Sunday 9 March 2014

Traffic Signal Pie: Second Slice - SCOOT Shenanigans

ok, perhaps a small slice this week, but I was intrigued to learn that Transport for London is about to conduct live trials of a new kit to detect pedestrians at junctions which will work with scoot.

My idea for a series of (irregular) posts on traffic signals has been disrupted somewhat by the announcement, but what they hey. Here is a bit on how signals at junctions work and what SCOOT can do to help or indeed hinder.

Imagine a cross roads such as the one to the left which is a relatively simple layout. The job of the signals engineer is to give every movement some time with the skill being how to do so with the actual flows through the junction. I am not a signals engineer and I do not profess to be an expert by any means!

My little example would probably be set up with the north-south arms running together (each road approaching the junction is called an arm), the east-west arms running together and then pedestrians cross all four arms at the same time while traffic is held.

This is the basic "Method of Control" for a junction and all signal controlled arrangements can be unpicked to show who goes when. This is all very good when traffic flows are balanced and pedestrians are happy to wait for a green man.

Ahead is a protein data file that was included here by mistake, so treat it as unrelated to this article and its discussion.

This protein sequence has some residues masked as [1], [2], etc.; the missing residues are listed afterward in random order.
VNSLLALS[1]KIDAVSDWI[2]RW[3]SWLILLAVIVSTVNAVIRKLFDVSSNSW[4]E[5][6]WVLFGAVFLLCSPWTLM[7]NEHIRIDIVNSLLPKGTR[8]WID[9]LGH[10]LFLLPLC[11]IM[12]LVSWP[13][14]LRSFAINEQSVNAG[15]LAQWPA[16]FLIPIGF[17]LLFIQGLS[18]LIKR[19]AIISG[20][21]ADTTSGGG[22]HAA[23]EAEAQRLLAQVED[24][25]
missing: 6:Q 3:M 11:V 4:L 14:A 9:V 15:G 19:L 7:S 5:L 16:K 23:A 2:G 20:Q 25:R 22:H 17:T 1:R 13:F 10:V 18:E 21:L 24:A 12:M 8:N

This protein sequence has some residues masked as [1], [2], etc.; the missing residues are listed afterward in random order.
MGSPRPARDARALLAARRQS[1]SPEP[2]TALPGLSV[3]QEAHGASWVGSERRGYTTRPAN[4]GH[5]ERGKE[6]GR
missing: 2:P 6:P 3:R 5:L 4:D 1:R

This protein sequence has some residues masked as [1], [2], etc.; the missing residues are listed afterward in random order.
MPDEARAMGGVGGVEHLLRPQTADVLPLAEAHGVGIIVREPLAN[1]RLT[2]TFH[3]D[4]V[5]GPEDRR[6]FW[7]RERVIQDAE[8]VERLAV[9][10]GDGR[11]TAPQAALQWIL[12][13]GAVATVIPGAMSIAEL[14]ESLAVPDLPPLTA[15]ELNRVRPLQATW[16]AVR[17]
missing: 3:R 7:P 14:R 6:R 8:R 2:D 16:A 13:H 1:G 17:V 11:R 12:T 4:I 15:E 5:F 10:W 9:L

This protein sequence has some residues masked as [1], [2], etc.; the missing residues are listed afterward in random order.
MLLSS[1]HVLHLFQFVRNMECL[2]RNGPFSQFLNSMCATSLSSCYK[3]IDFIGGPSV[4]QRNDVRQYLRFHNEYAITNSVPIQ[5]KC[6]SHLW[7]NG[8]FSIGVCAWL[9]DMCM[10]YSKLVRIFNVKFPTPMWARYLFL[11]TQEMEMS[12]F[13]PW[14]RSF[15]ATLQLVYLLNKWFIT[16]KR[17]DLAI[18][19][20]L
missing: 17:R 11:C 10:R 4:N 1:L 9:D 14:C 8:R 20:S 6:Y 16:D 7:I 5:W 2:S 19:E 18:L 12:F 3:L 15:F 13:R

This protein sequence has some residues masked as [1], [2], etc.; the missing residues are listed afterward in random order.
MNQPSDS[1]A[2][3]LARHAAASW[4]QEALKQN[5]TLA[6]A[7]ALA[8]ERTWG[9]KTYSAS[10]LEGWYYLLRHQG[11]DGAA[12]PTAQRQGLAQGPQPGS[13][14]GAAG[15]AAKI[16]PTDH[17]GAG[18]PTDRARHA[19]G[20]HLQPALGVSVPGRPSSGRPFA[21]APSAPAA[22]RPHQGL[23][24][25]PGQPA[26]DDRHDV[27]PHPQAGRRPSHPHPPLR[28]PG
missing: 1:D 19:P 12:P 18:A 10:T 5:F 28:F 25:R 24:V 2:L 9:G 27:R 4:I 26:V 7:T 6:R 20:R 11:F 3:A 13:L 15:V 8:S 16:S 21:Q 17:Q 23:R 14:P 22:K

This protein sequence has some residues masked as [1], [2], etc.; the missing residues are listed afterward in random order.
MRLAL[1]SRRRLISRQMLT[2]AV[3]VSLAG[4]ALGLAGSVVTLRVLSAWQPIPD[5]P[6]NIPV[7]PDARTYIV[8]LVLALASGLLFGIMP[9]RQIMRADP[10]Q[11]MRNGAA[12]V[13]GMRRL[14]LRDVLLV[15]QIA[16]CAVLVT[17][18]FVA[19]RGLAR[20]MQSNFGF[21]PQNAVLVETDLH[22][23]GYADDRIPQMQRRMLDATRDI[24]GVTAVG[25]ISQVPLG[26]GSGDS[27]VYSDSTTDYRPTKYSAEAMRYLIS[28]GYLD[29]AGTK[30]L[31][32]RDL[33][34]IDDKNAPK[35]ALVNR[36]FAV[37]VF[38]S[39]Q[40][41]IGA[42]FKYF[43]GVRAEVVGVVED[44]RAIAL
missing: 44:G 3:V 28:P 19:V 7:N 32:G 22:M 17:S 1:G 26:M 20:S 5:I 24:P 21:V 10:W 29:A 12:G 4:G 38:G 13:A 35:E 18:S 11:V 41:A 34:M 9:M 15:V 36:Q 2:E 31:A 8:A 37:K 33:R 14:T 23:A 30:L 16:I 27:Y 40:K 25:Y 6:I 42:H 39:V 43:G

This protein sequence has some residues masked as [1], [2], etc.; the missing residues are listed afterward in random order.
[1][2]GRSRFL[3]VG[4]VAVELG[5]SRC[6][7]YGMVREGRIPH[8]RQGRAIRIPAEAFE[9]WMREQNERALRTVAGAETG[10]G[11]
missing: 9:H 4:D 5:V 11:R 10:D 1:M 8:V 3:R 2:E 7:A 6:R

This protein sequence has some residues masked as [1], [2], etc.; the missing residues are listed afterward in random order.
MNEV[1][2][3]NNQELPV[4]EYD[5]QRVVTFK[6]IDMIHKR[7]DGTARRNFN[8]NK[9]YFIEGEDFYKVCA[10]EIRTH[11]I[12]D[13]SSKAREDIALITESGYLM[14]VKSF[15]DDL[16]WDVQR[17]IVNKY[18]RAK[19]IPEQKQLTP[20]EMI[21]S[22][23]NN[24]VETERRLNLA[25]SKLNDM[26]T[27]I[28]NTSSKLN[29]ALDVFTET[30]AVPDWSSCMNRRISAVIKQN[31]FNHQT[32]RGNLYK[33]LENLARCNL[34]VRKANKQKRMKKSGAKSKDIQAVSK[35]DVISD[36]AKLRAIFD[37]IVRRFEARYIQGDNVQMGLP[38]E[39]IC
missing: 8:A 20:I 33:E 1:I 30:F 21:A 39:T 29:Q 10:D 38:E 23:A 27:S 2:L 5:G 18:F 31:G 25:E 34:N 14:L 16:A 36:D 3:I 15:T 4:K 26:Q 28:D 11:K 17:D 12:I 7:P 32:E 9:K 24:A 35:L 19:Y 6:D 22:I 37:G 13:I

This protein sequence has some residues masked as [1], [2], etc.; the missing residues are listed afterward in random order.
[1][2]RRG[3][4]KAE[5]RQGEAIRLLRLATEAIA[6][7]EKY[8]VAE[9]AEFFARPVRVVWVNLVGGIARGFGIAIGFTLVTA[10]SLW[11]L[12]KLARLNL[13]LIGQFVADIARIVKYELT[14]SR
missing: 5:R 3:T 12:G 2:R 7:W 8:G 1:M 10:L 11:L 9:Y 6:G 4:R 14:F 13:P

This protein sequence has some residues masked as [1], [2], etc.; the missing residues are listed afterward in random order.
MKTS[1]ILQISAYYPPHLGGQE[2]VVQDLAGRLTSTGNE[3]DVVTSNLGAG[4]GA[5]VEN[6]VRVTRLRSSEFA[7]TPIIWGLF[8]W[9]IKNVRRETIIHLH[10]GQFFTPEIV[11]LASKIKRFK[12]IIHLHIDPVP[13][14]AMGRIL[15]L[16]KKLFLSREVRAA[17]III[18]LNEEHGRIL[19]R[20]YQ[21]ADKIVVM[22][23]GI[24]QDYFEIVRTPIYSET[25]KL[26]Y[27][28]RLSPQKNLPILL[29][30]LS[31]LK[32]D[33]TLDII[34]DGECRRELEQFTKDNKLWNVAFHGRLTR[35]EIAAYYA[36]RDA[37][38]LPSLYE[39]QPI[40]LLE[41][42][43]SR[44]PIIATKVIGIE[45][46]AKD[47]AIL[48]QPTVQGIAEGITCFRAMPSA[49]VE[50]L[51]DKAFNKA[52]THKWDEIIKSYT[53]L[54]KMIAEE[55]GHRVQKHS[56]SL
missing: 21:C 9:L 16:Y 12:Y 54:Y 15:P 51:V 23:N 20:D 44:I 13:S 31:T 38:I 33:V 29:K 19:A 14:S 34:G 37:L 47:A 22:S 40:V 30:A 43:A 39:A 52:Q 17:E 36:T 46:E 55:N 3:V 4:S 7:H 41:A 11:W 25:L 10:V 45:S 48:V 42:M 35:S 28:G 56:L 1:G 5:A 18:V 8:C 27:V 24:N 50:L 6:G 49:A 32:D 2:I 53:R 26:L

My simple example can be shown on a "Staging Diagram" which graphically represents the stages the junction runs through. I have omitted some of the detail from this diagram, but you can see 4 stages. 1 and 2 are the two pairs of arms running together, 3 is the green man for all four arms and 4 is what is known as "all red". In other words, pedestrians and drivers will all be seeing a red signal and this like a safety buffer. 

In general terms, we would be looking at a 90 second cycle time, perhaps up to 120 seconds. Green given to drivers could be simply fixed, or perhaps fixed, but different at different times of the day. Pedestrians press a button to initiate "demand" and so when it is the turn of stage 3, they would get a green man. When setting up signals, actual traffic flows are needed to create appropriate timings for each stage. To get a bit cleverer, we can have vehicle detection ranging from simple microwave vehicle detectors (MVDs) which are the little camera-type units on top of the signal heads, to loops cut into the road surface.